List of national parks of Japan
National Parks (国立公園 Kokuritsu Kōen) and Quasi-National Parks (国定公園 Kokutei Kōen) in Japan are places of scenic beauty designated for protection and sustainable usage by the Minister of the Environment under the Natural Parks Law (1957). National Parks are designated and in principle managed by the Ministry of the Environment. Quasi-National Parks, of a slightly lesser beauty, size, diversity, or state of preservation, are recommended for ministerial designation and managed by the Prefectures under the supervision of the Ministry.
- 1 History
- 2 Protection status
- 3 List of National Parks
- 4 List of Quasi-National Parks
- 5 See also
- 6 References
- 7 External links
Japan established its first kōen (公園) or public park in 1873 (Ueno Park). In 1911 local citizens petitioned that the shrines and forests of Nikkō be placed under public protection and in 1929 the National Parks Association was formed. In 1931 the first National Parks Law was passed and, after much study and survey, in March 1934 the first parks were established - Setonaikai, Unzen and Kirishima - with five more in December and a further three two years later. Ise-Shima was the first to be created after the war, and a further seven had been added by 1955. In 1957 the Natural Parks Law replaced the earlier National Parks Law, allowing for three categories of park, the National, Quasi-National, and Prefectural Natural Parks. With minor amendments this established the framework that operates today.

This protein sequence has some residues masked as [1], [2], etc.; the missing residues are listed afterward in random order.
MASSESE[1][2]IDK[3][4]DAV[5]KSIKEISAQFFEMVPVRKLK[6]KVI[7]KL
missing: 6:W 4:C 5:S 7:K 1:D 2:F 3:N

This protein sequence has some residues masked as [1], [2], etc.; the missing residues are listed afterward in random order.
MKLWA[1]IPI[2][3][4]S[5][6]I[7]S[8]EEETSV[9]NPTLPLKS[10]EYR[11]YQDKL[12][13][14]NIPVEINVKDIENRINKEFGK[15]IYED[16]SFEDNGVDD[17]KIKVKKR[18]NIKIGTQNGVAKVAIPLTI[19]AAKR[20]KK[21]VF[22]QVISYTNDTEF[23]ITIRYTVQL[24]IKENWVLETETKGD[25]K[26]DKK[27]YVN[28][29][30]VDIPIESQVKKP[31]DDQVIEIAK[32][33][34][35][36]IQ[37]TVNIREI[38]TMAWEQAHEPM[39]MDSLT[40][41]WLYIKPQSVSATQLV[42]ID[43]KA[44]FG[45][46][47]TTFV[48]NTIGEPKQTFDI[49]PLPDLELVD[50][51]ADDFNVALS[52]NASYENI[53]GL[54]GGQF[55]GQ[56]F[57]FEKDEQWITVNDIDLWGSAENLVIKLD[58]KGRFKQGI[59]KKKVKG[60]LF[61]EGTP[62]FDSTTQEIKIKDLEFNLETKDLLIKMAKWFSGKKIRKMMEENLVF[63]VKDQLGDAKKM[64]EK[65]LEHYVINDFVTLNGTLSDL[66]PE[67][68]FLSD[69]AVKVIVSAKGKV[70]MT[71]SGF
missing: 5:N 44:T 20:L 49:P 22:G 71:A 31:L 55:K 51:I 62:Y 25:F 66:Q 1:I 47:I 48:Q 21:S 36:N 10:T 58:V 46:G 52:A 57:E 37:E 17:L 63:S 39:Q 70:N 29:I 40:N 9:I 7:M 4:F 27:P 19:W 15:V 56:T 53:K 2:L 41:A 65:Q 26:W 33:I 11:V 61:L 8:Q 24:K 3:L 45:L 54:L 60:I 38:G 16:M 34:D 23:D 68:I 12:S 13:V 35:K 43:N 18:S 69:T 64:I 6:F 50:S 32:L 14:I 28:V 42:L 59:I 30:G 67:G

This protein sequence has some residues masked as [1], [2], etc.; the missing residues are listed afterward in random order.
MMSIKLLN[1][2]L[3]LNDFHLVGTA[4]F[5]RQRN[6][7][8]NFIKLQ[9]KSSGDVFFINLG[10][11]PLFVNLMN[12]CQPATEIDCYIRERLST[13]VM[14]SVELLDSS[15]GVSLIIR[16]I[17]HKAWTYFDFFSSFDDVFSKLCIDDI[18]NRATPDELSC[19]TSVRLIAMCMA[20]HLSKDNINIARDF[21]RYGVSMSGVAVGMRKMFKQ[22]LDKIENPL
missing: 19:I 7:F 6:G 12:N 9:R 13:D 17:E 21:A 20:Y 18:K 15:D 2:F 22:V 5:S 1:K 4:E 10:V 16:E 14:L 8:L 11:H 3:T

As of 16 March 2012, there were 30 National Parks and 56 Quasi-National Parks, with the National Parks covering 20,869 km² (5.5% of the land area) and the Quasi-National Parks 13,614 km² (3.6% of land area). In addition, the 309 Prefectural Parks cover 19,608 km² (5.2% of the land area). On 5 March 2014, the 31st National Park was established, Kerama Shotō National Park.
The area of each National and Quasi-National Park is divided into ordinary, special and marine park zones. Special zones are further subdivided into special protection and class I, II, and III special zones, restricting access and use for preservation purposes. The state owns only approximately half of the land in the parks.
- National Parks of Japan (Ministry of the Environment)